Michael Jagessar welcomes Advent as a time to create space, reimagine, and see the promise of the future.
I grew up with limited access to works of fiction and prose. There was no public library. Like my peers, I loved reading. It was not uncommon to discover, while reading a well-worn novel, a number of pages missing at some crucial point in the narrative. One had to let the imagination work hard to fill the gaps in. Our imaginations were nurtured and expanded by the numerous short stories and verses penned as a result of such gaps to share with each other. Imagination saved us, stirred our faith, and gave a larger purpose to what was largely insular lives. Advent is a time to create space, imagine, and dream hope.
Around us and beyond are those crying out for change. Many are weighed down by all sorts of challenges and decisions to make: mental well-being, climate justice, social inequities. Can we see the issues we are facing beyond local, regional, and national politics? Yes, things may be falling apart, but good things are coming. Advent seeps with the sense of a promised future, yet it may seem so far away from the immediate evidence around us. We have been waiting, anticipating, and trusting for too long. I went back to Louis Armstrong, to “What a Wonderful World” and John Lennon’s “Imagine” to rescue my own imagining of a different world.
Advent 1 invites us to lean on and into God’s promised future. Can we imagine hope shaped in the form of justice in light of a coming day that will reverse our current existential realities? What new stories and metaphors will help us break the hold of the many polarised spirals we are locked into; give space for a variety of voices and experiences; and invite us to imagine worlds where ideas and stories move across cultural boundaries puncturing uniformity?
My engagement with a variety of novels and children’s books has massaged my imagination back into life to help me risk re-thinking, re-visioning, and re-imagining in order to open up spaces where play, difference, transformation, and paradox can live together. It is in the in-between-spaces where faith is birthed, lives, breathes, and finds meaning. Expect anything to happen at any moment. At the same time everything is happening right now. The present moment is a gift. What will I do with it? What will you do with it? A better world is possible. Imagine!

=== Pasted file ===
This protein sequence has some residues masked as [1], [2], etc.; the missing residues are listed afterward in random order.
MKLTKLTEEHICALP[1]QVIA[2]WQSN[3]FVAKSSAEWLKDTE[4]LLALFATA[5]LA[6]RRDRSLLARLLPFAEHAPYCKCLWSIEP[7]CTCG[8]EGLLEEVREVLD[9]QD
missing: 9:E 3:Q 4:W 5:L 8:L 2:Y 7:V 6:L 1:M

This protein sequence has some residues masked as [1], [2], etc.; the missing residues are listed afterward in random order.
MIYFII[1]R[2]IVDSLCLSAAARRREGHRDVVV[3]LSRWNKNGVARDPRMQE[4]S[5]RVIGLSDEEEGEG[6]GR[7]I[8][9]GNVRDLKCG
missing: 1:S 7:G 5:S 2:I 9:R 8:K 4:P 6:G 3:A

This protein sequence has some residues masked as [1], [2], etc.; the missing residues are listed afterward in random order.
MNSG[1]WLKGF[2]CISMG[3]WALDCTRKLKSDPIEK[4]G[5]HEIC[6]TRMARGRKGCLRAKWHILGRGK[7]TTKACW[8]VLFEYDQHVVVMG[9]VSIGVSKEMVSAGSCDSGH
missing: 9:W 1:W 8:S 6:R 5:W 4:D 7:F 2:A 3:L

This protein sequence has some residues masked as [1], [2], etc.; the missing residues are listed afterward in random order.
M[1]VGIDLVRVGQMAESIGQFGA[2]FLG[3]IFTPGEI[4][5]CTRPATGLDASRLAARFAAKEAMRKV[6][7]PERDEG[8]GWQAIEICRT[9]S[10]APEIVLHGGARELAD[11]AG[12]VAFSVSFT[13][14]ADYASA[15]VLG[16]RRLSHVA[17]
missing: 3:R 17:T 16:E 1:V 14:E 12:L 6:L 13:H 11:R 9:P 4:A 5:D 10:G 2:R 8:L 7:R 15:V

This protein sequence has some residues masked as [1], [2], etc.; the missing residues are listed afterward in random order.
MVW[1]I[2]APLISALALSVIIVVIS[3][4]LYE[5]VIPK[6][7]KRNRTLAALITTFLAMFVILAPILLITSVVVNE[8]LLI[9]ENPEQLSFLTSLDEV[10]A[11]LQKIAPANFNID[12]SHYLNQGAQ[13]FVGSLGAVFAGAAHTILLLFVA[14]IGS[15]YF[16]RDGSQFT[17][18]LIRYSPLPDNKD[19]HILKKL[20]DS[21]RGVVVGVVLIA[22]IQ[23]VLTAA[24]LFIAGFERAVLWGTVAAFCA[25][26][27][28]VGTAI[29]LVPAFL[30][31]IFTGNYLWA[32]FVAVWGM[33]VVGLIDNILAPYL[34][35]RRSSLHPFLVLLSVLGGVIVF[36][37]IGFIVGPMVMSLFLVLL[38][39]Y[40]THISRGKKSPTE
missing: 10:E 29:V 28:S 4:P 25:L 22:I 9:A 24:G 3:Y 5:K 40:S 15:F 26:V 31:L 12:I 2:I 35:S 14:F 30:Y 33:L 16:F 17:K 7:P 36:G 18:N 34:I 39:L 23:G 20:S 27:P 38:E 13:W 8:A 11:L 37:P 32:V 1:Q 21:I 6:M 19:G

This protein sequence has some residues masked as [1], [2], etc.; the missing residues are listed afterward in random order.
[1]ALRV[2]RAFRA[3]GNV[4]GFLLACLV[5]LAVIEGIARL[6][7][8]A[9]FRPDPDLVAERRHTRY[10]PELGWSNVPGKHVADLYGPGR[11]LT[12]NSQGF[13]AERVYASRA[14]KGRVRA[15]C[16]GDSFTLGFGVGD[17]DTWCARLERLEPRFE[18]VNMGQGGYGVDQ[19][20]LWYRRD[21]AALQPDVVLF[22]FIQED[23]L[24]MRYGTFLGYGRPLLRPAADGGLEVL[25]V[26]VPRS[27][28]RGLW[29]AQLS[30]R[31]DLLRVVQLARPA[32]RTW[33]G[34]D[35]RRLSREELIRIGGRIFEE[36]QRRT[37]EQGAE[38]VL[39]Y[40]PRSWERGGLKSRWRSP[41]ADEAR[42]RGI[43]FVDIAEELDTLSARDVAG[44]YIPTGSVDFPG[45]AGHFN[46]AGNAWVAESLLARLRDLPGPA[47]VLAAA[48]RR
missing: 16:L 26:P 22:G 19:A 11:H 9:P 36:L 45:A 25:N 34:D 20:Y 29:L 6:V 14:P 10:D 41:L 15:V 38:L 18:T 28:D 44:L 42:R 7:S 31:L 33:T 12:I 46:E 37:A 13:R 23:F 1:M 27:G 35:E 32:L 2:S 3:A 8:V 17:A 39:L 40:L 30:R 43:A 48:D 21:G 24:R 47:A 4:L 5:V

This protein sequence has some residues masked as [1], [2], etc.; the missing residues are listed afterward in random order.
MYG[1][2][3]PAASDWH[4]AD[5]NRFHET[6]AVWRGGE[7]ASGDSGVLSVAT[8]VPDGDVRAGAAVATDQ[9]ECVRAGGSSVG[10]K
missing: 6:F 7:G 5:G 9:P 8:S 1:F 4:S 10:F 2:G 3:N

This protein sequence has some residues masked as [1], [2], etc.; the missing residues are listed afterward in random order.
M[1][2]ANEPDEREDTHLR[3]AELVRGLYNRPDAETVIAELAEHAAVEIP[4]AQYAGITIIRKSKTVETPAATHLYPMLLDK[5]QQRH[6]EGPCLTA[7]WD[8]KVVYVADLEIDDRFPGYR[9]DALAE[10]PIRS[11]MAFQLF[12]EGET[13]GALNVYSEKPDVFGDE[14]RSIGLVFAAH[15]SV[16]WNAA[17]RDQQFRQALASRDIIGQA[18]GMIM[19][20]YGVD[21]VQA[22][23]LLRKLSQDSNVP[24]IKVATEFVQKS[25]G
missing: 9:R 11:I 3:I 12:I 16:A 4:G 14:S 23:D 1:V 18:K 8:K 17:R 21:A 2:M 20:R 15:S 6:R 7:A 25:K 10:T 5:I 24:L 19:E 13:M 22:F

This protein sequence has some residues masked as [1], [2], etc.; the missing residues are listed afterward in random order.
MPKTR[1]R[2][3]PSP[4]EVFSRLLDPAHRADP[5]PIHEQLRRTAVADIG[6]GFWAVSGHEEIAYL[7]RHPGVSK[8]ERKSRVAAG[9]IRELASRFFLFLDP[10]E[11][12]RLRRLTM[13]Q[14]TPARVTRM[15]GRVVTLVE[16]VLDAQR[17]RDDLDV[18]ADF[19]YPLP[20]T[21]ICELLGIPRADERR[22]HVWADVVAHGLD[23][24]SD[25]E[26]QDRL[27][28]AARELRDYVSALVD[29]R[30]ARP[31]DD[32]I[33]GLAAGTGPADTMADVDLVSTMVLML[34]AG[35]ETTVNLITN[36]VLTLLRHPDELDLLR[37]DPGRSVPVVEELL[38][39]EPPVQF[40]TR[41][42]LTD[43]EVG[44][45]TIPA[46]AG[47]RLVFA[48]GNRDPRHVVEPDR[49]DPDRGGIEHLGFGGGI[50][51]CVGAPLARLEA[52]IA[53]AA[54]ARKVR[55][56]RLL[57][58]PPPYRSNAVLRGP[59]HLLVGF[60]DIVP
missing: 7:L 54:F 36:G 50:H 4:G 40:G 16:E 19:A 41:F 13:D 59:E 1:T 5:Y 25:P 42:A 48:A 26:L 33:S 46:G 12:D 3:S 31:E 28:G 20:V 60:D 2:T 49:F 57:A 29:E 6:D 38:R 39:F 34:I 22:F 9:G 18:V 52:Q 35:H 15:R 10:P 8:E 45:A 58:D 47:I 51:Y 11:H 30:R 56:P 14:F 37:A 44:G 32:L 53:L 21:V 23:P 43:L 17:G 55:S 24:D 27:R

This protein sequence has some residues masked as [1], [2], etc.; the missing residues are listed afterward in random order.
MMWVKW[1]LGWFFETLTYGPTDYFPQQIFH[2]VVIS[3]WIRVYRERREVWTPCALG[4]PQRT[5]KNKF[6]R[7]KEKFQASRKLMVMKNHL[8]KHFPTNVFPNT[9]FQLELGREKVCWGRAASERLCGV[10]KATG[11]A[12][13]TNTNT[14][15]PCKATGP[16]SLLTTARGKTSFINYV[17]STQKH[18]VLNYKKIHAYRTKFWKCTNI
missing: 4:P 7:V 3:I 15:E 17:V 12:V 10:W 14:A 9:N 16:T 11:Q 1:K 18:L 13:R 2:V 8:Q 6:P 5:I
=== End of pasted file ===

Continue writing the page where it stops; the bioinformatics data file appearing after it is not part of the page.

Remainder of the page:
I suggest two books for your consideration: The Good Ancestor by Roman Krznaric (2020) and the Giraffes Can’t Dance by Giles Andreae and Guy Parker-Reese (2000). Krznaric urges a radical shift from a “good Samaritan” aspiration to become “a good ancestor—to determine what legacies we are leaving to future generations. With fewer words and images, Andreae’s book drives home the point that we can all dance (imagine) when we find the music we love.
An unwrapping prayer:
Break-out and break-through, God; move our eyes and ears beyond the immediate. De-clutter our minds of debilitating statistics, release us from the fear of what is strange and different, and breathe into our hearts and lives your conspiring way of expansive love.
—The Rev. Dr. Michael N. Jagessar is Mission Secretary - Europe and Caribbean Regions at Council for World Mission. He is based in Birmingham, UK.
The views contained within these blogs are personal and do not necessarily reflect those of The United Church of Canada.